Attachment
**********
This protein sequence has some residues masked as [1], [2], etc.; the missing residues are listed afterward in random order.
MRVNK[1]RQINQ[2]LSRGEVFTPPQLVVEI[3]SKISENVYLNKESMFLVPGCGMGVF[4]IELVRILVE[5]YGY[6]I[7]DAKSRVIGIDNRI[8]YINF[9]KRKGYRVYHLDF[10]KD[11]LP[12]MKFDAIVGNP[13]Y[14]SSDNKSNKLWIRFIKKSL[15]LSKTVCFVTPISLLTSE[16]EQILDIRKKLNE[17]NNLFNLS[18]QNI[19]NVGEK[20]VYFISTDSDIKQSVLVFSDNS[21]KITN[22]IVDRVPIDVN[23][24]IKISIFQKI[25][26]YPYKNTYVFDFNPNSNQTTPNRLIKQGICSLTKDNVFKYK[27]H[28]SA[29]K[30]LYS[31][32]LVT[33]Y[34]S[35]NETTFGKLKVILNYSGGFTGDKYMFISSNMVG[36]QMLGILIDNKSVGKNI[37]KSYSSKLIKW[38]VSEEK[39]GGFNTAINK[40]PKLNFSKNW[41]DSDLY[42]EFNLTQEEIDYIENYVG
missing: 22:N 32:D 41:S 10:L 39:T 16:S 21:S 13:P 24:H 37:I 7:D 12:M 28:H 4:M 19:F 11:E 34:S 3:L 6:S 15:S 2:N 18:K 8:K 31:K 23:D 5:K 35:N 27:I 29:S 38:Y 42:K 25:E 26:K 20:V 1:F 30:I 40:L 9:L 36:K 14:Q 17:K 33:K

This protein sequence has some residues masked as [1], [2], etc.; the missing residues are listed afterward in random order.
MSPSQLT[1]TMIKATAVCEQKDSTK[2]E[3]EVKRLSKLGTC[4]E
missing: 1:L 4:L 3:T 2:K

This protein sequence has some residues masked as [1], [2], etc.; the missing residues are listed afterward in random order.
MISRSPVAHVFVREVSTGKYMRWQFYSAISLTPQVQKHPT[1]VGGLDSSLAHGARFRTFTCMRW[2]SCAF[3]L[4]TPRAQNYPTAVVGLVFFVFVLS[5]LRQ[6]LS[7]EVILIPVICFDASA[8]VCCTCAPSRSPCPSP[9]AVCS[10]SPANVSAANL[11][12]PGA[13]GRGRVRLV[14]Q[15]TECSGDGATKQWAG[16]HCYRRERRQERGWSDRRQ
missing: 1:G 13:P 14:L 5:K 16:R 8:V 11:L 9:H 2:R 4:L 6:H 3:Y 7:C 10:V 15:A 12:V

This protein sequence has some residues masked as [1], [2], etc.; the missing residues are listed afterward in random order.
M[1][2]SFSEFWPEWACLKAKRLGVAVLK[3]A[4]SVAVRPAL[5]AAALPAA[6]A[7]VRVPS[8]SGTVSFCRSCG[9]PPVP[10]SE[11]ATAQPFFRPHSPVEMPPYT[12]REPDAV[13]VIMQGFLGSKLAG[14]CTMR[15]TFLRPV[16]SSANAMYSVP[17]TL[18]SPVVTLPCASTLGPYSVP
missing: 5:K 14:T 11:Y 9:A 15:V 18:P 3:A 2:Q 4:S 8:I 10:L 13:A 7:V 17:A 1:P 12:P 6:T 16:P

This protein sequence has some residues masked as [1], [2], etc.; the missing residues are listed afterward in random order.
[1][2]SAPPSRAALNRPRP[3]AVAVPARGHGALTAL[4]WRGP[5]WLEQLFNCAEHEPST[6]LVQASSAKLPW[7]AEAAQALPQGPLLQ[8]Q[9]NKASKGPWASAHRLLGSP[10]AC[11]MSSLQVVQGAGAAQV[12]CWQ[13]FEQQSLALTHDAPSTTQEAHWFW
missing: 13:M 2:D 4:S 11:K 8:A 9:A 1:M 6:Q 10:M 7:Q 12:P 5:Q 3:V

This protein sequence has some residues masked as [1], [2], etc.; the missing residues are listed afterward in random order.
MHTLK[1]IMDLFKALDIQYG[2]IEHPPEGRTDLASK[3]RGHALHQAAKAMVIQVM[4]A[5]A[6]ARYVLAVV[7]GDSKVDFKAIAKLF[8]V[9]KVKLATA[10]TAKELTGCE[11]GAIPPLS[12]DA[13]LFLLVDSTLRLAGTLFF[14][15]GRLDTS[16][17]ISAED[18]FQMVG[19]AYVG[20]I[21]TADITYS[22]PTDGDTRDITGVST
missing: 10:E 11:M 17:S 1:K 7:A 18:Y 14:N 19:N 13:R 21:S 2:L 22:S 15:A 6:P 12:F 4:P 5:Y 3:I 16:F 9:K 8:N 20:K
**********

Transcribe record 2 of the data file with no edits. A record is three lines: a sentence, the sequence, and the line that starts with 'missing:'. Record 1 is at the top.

This protein sequence has some residues masked as [1], [2], etc.; the missing residues are listed afterward in random order.
MSPSQLT[1]TMIKATAVCEQKDSTK[2]E[3]EVKRLSKLGTC[4]E
missing: 1:L 4:L 3:T 2:K